But because I typically left my Mark IV on full brightness for the sun-shine-makes-it-hard-to-see-LCD-screens reason, this means I now have a tendency to slightly overexpose with the R.
Which is awesome because high ISO works way better at retaining highlights than shadows. All good things.
In fact, my tendency to slightly overexpose is so ingrained in how I shoot on the EOS R, it meant that in my real world shooting at high ISOs, I was only able to find one example where I underexposed at high ISOs.
And I wanted to show you how ugly the pushed files of this 25,600 image looks (it’s a very odd, circiular pattern, but it honestly mostly goes away with noise reduction)
OMG EVF FTW
I have a deep love for EVF (electronic view finders) because it makes me feel like I have bionic eyes (my vision just isn’t great, you guys).
I even have an adapter for the Leica I use when I vacation that has EVF, so *this was one of the main reasons I wanted to go mirrorless.*
Reason #1. You can STARE AT THE SUN WITH IT!
Because… it’s just a screen and not the actual sun?
Although the R tells you every time you turn it off not to leave your camera in direct sunlight. I’m risking it all because lens flare is god. And look – you can shoot backlit, see beautiful lens flare, and not go blind (I’m no doctor, but I, personally, believe not going blind because you’ve been staring at the sun is better for you)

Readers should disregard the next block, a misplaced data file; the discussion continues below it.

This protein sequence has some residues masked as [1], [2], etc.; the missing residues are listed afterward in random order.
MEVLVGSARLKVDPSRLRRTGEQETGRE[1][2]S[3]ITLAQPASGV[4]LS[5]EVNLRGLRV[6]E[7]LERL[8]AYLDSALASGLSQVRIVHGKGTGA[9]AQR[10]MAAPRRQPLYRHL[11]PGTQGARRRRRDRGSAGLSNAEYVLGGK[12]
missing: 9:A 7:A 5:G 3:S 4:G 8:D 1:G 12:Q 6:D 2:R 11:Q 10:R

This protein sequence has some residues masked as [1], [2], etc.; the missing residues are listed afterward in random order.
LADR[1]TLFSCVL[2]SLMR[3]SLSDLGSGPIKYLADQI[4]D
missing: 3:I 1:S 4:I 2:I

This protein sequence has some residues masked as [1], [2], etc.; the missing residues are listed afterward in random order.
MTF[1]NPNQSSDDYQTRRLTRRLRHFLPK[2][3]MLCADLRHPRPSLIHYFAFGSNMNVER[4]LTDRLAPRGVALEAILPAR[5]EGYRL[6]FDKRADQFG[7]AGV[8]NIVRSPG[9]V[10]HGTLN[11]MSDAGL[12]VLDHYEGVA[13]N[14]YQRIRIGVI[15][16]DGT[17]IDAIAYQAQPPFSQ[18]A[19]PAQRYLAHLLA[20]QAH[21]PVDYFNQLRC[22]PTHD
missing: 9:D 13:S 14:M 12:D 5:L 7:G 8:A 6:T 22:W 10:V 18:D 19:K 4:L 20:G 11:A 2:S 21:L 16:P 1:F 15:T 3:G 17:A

Reason #2. One of the biggest benefits I had with EVF was shooting in a dark space where people were wandering in and out of spotlights and being able to see the exposure in real time without having to use live view. At cocktail hours, in bars, or anytime where the exposure is changing quickly, it’s nice to be able to use the EVF and look like I know how cameras work, instead of chimping or using the LCD screen.
Just knowing that I was getting the image properly exposed without paying attention to spot metering made all the difference.
Use the light meter, you say? Are also trying to spread the gospel about blood letting and leeches as the latest medical advancements? Getouttahere <3
Considering I’ve sung it’s praises so much in the past, I legitimately don’t want to trash the Mark IV’s autofocus, because compared to previous iterations of Canon bodies, the Mark IV is definitely better. But it was just… still was not as fast/accurate as Nikon cameras I’ve owned.